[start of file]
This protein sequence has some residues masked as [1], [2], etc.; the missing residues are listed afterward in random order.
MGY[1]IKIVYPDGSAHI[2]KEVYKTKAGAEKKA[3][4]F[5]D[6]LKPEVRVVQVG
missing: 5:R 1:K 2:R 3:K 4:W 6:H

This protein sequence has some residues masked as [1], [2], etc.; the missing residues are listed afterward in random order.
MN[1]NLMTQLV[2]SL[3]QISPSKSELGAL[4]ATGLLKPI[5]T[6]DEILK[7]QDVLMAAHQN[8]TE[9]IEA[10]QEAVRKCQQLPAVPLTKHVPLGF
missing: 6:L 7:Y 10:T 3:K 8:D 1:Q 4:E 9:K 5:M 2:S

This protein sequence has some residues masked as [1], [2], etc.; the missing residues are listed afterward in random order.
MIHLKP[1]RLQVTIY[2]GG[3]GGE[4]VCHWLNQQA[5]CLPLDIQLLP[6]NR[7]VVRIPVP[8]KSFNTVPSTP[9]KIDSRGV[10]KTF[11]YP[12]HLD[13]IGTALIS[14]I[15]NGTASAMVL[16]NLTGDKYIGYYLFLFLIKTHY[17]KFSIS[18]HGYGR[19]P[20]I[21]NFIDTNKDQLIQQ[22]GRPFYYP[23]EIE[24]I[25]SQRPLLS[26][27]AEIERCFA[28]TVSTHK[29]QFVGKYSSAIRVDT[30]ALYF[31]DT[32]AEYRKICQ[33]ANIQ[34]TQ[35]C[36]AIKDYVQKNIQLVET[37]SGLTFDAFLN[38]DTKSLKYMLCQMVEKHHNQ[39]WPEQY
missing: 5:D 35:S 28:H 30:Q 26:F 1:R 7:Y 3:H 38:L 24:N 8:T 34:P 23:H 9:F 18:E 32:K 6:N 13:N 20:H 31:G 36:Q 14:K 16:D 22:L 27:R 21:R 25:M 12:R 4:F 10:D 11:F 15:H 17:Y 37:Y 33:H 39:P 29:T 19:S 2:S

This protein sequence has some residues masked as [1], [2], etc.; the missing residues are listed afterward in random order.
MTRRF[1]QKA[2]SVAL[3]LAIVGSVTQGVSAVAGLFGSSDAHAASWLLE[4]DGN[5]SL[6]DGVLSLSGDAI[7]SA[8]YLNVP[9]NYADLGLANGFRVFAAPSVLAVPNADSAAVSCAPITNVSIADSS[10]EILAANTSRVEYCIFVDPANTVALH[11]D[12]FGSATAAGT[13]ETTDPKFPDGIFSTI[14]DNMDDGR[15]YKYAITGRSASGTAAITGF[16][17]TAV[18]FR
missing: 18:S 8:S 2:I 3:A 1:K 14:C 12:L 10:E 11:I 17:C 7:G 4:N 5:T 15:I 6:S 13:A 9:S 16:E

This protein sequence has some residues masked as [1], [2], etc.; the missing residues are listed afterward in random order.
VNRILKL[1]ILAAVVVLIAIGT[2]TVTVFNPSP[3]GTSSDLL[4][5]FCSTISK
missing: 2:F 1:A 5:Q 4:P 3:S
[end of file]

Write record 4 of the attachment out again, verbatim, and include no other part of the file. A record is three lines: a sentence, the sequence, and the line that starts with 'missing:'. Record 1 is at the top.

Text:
This protein sequence has some residues masked as [1], [2], etc.; the missing residues are listed afterward in random order.
MTRRF[1]QKA[2]SVAL[3]LAIVGSVTQGVSAVAGLFGSSDAHAASWLLE[4]DGN[5]SL[6]DGVLSLSGDAI[7]SA[8]YLNVP[9]NYADLGLANGFRVFAAPSVLAVPNADSAAVSCAPITNVSIADSS[10]EILAANTSRVEYCIFVDPANTVALH[11]D[12]FGSATAAGT[13]ETTDPKFPDGIFSTI[14]DNMDDGR[15]YKYAITGRSASGTAAITGF[16][17]TAV[18]FR
missing: 18:S 8:S 2:I 3:A 1:K 14:C 12:L 10:E 11:I 17:C 7:G 4:N 5:T 15:I 6:S 13:A 9:S 16:E